Signing off on that last estate planning document is a wonderful thing. Many Pennsylvania residents feel a great sense of relief when the process is complete and are glad to have provided for the division of assets in the event of their death. That said, it is not uncommon for individuals to hold misconceptions about estate planning, one of which involves the power of named beneficiaries.
Many types of accounts require the holder to designate an individual who will receive the wealth held within that account upon the holder’s death. Examples include bank accounts, investment accounts and retirement savings vehicles. Employee benefits also ask for a beneficiary designation, such as deferred compensation agreements, stock options and employment contracts.
In the event of one’s death, the individuals named as beneficiaries on those accounts will receive the wealth held within. This is true even when a great deal of time has passed, and when the holder has drafted a will that excludes the individual from any other form of inheritance. Beneficiary designations are something of a trump card with estate planning, and they should be given proper consideration.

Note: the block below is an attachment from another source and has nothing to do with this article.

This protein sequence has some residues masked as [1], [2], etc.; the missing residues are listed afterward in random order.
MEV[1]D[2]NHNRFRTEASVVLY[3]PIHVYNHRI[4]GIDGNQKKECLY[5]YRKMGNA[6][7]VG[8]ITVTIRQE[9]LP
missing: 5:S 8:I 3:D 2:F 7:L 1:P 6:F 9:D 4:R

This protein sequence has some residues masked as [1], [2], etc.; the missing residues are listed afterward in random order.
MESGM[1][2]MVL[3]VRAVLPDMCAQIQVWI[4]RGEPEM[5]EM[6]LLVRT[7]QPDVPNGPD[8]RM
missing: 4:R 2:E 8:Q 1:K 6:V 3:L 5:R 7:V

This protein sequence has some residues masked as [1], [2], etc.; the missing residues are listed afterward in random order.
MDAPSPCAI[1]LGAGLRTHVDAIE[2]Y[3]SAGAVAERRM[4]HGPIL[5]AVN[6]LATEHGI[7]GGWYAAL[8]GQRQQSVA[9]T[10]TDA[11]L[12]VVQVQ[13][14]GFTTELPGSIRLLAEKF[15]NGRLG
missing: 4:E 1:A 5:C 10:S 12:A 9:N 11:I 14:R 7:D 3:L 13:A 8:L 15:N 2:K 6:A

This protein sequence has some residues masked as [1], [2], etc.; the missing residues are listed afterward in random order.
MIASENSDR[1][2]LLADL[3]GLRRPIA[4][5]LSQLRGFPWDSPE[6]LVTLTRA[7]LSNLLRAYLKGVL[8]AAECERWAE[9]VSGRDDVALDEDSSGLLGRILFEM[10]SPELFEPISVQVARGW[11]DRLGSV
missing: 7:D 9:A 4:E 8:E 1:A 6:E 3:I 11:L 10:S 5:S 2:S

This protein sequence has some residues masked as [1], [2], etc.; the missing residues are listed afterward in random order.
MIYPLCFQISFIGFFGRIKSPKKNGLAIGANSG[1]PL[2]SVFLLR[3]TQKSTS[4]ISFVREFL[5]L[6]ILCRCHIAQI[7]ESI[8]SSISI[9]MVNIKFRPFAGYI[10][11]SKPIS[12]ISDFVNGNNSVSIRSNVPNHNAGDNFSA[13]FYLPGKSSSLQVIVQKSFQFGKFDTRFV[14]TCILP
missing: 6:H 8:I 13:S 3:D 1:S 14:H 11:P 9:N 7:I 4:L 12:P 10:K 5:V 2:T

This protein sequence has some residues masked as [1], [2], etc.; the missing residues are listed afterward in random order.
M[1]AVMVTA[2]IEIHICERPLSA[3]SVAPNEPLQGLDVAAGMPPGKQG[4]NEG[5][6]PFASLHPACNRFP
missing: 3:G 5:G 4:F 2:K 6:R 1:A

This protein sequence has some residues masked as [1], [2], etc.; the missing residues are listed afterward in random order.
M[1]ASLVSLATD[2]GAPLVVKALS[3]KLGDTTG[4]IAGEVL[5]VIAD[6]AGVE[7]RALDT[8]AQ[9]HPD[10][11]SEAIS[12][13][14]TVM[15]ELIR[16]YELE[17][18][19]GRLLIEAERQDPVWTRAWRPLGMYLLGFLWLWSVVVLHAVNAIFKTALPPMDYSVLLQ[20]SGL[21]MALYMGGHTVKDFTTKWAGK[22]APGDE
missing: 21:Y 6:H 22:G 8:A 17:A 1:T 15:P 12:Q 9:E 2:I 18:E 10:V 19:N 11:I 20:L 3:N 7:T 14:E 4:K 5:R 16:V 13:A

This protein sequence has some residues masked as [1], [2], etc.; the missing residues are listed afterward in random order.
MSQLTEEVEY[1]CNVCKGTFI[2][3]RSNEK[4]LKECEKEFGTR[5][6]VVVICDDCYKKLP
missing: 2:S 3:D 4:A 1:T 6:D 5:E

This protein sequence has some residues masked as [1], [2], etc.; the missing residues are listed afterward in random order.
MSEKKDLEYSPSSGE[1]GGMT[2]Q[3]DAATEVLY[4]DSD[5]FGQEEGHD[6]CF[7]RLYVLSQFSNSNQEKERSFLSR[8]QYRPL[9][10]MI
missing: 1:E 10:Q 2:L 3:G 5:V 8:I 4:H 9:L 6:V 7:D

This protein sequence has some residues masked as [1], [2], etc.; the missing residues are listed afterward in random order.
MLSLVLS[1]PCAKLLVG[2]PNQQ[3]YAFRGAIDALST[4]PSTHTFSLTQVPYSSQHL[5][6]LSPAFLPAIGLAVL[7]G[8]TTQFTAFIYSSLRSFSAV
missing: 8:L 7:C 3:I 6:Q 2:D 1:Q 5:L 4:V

During the estate planning process, Pennsylvania residents should take the time to contact the administrator responsible for each account to determine who is the named beneficiary. Changing that designation is simple, but unless that step is taken, the person named as beneficiary will inherit the value of the account. Checking one’s beneficiary designations should be done at any point where a significant life event takes place, such as marriage, divorce or the birth or death of a child.
Source: wmur.com, “Money Matters: The trump card of estate planning“, Marc Hebert, May 21, 2015